On Fri, 11 Jul 2014, David Bremner <david at tethera.net> wrote:
> Austin Clements <amdragon at MIT.EDU> writes:
>> +This returns the content of the given part as a multibyte Lisp
> What does "multibyte" mean here? utf8? current encoding?

Elisp has two kinds of stings: "unibyte strings" and "multibyte


You can think of unibyte strings as binary data; they're just vectors of
bytes without any particular encoding semantics (though when you use a
unibyte string you can endow it with encoding).  Multibyte strings,
however, are text; they're vectors of Unicode code points.

>> +string after performing content transfer decoding and any
>> +necessary charset decoding.  It is an error to use this for
>> +non-text/* parts."
>> +  (let ((content (plist-get part :content)))
>> +    (when (not content)
>> +      ;; Use show --format=sexp to fetch decoded content
>> +      (let* ((args `("show" "--format=sexp" "--include-html"
>> +                 ,(format "--part=%s" (plist-get part :id))
>> +                 ,@(when process-crypto '("--decrypt"))
>> +                 ,(notmuch-id-to-query (plist-get msg :id))))
>> +         (npart (apply #'notmuch-call-notmuch-sexp args)))
>> +    (setq content (plist-get npart :content))
>> +    (when (not content)
>> +      (error "Internal error: No :content from %S" args))))
>> +    content))
> I'm a bit curious at the lack of setting "coding-system-for-read" here.
> Are we assuming the user has their environment set up correctly? Not so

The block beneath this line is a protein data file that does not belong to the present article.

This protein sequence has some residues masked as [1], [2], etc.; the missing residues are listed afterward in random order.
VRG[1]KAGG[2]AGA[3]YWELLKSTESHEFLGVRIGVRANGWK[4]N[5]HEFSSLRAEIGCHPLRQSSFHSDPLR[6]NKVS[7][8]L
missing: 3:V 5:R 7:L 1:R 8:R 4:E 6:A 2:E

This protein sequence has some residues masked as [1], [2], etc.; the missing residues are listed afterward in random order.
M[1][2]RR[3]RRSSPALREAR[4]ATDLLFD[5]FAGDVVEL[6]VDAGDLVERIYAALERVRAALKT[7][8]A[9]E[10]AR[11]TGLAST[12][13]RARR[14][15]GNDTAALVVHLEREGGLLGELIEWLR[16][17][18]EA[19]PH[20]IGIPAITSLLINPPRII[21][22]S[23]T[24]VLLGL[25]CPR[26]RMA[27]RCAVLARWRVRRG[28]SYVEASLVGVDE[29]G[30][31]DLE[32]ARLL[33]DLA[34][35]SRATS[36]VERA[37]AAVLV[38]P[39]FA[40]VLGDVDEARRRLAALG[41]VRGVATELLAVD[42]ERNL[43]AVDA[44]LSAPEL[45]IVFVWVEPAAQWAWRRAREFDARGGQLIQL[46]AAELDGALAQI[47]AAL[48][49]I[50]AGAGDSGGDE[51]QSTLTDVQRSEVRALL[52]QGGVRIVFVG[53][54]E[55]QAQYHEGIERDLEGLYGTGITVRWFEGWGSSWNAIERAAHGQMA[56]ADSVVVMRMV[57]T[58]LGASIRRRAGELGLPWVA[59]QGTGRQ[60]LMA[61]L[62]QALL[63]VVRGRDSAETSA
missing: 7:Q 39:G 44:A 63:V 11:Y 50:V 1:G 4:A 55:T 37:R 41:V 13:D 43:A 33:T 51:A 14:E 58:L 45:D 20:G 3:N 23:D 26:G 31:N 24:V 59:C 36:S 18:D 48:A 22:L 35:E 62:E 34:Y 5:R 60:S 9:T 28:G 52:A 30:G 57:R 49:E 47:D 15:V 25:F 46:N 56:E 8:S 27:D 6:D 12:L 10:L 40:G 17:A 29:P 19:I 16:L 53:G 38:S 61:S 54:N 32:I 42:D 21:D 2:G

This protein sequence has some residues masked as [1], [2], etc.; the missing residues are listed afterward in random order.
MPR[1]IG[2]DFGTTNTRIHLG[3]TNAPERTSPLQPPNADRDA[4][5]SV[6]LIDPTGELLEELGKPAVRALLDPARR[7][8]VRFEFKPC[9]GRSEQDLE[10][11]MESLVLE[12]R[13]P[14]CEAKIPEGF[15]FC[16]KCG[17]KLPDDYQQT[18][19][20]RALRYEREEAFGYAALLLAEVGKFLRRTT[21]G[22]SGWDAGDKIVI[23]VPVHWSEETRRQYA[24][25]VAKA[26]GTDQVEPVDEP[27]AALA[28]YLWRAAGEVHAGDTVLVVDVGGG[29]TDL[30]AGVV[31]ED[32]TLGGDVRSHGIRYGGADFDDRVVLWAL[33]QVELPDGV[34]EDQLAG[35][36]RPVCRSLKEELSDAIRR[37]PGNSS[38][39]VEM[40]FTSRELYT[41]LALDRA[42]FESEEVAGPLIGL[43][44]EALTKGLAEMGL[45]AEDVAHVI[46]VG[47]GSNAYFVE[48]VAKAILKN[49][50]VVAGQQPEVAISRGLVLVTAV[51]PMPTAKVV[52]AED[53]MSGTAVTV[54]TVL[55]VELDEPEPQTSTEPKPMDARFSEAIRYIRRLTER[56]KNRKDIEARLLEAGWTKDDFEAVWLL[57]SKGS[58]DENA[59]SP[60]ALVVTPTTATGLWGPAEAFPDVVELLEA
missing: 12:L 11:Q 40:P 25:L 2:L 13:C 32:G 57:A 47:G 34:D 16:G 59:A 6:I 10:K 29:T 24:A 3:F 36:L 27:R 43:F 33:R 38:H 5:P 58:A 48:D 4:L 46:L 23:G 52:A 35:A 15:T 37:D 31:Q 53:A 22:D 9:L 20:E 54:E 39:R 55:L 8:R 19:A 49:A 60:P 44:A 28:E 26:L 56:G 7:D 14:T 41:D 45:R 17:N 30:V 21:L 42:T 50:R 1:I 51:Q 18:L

> much a criticism as being nervous about everything coding-system
> related.

That is interesting.  coding-system-for-read should really go in
notmuch-call-notmuch-sexp, but I worry that, while *almost* all strings
the CLI outputs are UTF-8, not quite all of them are.  For example, we
output filenames exactly at the OS reports the bytes to us (which is
necessary, in a sense, because POSIX enforces no particular encoding on
file names, but still really unfortunate).

We could set coding-system-for-read, but a full solution needs more
cooperation from the CLI.  Possibly the right answer, at least for the
sexp format, is to do our own UTF-8 to "\uXXXX" escapes for strings that
are known to be UTF-8 and leave the raw bytes for the few that aren't.
Then we would set the coding-system-for-read to 'no-conversion and I
think everything would Just Work.

That doesn't help for JSON, which is supposed to be all UTF-8 all the
time.  I can think of solutions there, but they're all ugly and involve
things like encoding filenames as base64 when they aren't valid UTF-8.

So...  I don't think I'm going to do anything about this at this moment.

> I didn't see anything else to object to in this patch or the previous
> one.

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